The first battle over the Echo took place in Charleston and concerned the fate of the ship’s captives. Since the Act of 1807—which banned the U.S. Atlantic slave trade starting in 1808—the federal government had created additional laws to suppress the trade, in 1818, 1819, and 1820. These Acts addressed several issues, including the punishments meted out to Americans convicted of slave trading offences, as well as what should happen to the captive Africans that U.S. cruisers found aboard slave ships. Section two of the Act of 1819 clearly required President Buchanan to send the former captives back across the Atlantic, but many Charlestonians were determined to prevent this from happening. South Carolina newspapers such as the Charleston Mercury, the Carolinian, and the Southern Guardian argued against the law and demanded that the Africans be retained as slaves. Some wealthy planters even offered large sums to purchase the Echo Africans. Underpinning these efforts was an argument, widely supported by southern whites, that southern slavery actually benefited blacks. According to this paternalistic view, southern plantations nurtured slaves—so where better to send the bedraggled Echo Africans for recuperation? To that end, Spratt petitioned U.S. Marshal Daniel Hamilton to release the Echo Africans from his protection at Fort Sumter. Hamilton refused. After three weeks of intense local pressure, the U.S.S. Niagara carried the Echo Africans out of his jurisdiction to Liberia.
The trials of the Echo crew were the next fight for the pro-slavery agitators. The crew was to be tried under sections four and five of the Act of May 15, 1820, which stated that American participation in the slave trade was an act of piracy. The law charged the prosecution first with proving that the crew had engaged in the illegal slave trade, and second that they were U.S. citizens or at least had served aboard a slaver owned by a U.S. citizen. If convicted, the penalty was death. Still, the law unintentionally provided the Echo crew with a potential lifeline: cases were to be heard at “the circuit court of the United States for the district wherein [the suspect] may be brought or found.” This meant that the trial would take place in Columbia, South Carolina’s capital and a radical pro-slavery stronghold like Charleston.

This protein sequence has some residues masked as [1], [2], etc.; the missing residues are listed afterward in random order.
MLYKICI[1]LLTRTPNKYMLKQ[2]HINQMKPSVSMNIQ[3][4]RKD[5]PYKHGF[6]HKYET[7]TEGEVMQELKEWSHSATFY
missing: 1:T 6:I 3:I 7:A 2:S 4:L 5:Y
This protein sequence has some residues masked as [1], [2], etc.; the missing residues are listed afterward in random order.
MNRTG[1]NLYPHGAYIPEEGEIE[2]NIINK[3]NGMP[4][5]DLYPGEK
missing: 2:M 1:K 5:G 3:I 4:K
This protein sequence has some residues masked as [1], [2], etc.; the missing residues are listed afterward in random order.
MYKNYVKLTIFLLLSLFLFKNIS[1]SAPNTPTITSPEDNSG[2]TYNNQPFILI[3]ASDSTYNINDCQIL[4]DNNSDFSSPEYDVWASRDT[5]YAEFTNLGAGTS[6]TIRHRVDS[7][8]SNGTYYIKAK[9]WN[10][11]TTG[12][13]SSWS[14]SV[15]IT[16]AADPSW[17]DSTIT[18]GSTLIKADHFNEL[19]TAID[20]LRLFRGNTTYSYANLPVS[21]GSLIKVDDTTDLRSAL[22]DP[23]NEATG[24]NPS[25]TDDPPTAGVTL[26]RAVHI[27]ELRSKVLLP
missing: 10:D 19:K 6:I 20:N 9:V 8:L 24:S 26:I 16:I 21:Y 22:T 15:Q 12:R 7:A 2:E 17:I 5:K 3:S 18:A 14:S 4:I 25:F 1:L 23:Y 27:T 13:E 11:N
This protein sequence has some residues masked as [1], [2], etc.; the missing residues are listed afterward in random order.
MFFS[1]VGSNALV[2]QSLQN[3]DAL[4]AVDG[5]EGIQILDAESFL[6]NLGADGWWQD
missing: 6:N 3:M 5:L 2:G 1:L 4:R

U.S. District Attorney James Conner, who prosecuted the trial, was fully aware of how a slave trade trial in Columbia would unfold. “The feeling in Columbia is very strong against the prosecution,” he wrote to the U.S. Attorney General in Washington before the trial began. A jury of white males from Columbia, Conner believed, “would refuse to convict these men [even] on full proof.” As it turned out, he did not even get the chance to present evidence; when Judge James Moore Wayne delivered three indictments against the crew under the Act of 1820, the jury found no bill against the prisoners.
Justice Wayne granted Conner a retrial in Charleston in April 1859. As in Columbia, Spratt took up counsel for the defense. This time a trial did take place, but again Conner’s position was hopeless. Although Conner prosecuted the case ably, verifying the Echo’s ownership by Townsend and extracting convincing testimony from the Dolphin’s crew, he was trumped by Spratt’s emotive and ideologically driven appeals to the jury. According to Spratt, the constitutionality of the Act of 1820 was up for debate. Indeed, it was “not only the right, but the duty of the jury, to consider and decide” its constitutionality. In Spratt’s view, by forcing southerners to convict the slave traders, the South’s enemies had entered “the temple of justice” and were asking the jury to sacrifice the prisoners and thereby mark their “own degradation and humility.” After ninety minutes of deliberation the jury returned a verdict of “not guilty” and all sixteen prisoners were released.
The fate of the Echo’s captain, Edward Townsend, was similar to his crew. When the Dolphin captured the Echo, the frigate carried Townsend to Key West where he was eventually tried under the Act of 1820. In this case, Judge Marvin directed the jury to return a verdict of not guilty, surmising that a certified copy of the Echo’s registry did not confirm Townsend’s ownership. It was a blatantly minor technicality, but Townsend was released. Within a year he was heading back to Africa aboard another slaver.